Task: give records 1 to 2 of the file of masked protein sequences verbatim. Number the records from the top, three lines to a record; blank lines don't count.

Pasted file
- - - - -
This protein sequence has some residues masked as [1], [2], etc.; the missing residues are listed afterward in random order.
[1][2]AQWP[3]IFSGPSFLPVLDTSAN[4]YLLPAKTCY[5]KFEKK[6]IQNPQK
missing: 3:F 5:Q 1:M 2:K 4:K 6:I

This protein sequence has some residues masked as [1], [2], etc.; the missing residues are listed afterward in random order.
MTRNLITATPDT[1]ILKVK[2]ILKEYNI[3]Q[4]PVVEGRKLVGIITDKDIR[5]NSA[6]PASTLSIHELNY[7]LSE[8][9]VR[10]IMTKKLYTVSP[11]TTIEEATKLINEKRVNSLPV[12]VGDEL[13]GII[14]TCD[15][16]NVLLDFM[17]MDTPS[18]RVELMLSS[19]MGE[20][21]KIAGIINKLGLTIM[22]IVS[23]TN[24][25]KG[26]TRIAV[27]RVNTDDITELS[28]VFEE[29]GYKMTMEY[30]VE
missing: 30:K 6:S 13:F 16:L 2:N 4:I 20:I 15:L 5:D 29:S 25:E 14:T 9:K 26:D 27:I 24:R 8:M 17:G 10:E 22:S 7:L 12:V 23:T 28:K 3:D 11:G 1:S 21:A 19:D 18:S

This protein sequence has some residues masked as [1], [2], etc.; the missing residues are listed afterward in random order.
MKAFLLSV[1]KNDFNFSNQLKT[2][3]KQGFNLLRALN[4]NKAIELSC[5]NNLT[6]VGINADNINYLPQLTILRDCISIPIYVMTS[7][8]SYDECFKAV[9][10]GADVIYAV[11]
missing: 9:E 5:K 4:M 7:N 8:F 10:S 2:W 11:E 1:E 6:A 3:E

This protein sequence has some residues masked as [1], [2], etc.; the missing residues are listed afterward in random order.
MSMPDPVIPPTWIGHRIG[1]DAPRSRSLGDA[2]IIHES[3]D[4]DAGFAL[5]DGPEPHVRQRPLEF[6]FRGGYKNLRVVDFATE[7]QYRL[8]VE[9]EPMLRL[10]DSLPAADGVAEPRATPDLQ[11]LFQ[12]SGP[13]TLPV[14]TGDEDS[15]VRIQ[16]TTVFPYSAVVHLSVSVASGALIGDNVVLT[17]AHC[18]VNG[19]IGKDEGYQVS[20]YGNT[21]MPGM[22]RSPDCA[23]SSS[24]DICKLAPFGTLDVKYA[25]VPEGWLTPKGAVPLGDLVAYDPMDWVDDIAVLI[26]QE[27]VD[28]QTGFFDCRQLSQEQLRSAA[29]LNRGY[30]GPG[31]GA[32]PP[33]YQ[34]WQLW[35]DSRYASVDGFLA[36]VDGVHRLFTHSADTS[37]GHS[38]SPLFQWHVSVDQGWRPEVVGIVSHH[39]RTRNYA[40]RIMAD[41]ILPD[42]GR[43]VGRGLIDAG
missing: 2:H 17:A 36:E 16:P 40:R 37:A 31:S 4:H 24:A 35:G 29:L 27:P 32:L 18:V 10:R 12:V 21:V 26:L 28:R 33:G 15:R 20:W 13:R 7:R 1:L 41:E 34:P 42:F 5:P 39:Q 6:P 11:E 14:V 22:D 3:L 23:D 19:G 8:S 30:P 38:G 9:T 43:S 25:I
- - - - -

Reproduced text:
This protein sequence has some residues masked as [1], [2], etc.; the missing residues are listed afterward in random order.
[1][2]AQWP[3]IFSGPSFLPVLDTSAN[4]YLLPAKTCY[5]KFEKK[6]IQNPQK
missing: 3:F 5:Q 1:M 2:K 4:K 6:I

This protein sequence has some residues masked as [1], [2], etc.; the missing residues are listed afterward in random order.
MTRNLITATPDT[1]ILKVK[2]ILKEYNI[3]Q[4]PVVEGRKLVGIITDKDIR[5]NSA[6]PASTLSIHELNY[7]LSE[8][9]VR[10]IMTKKLYTVSP[11]TTIEEATKLINEKRVNSLPV[12]VGDEL[13]GII[14]TCD[15][16]NVLLDFM[17]MDTPS[18]RVELMLSS[19]MGE[20][21]KIAGIINKLGLTIM[22]IVS[23]TN[24][25]KG[26]TRIAV[27]RVNTDDITELS[28]VFEE[29]GYKMTMEY[30]VE
missing: 30:K 6:S 13:F 16:L 2:N 4:I 20:I 15:L 5:D 29:S 25:E 14:T 9:K 26:D 27:I 24:R 8:M 17:G 10:E 22:S 7:L 12:V 23:T 28:K 3:D 11:G 1:S 21:A 19:D 18:S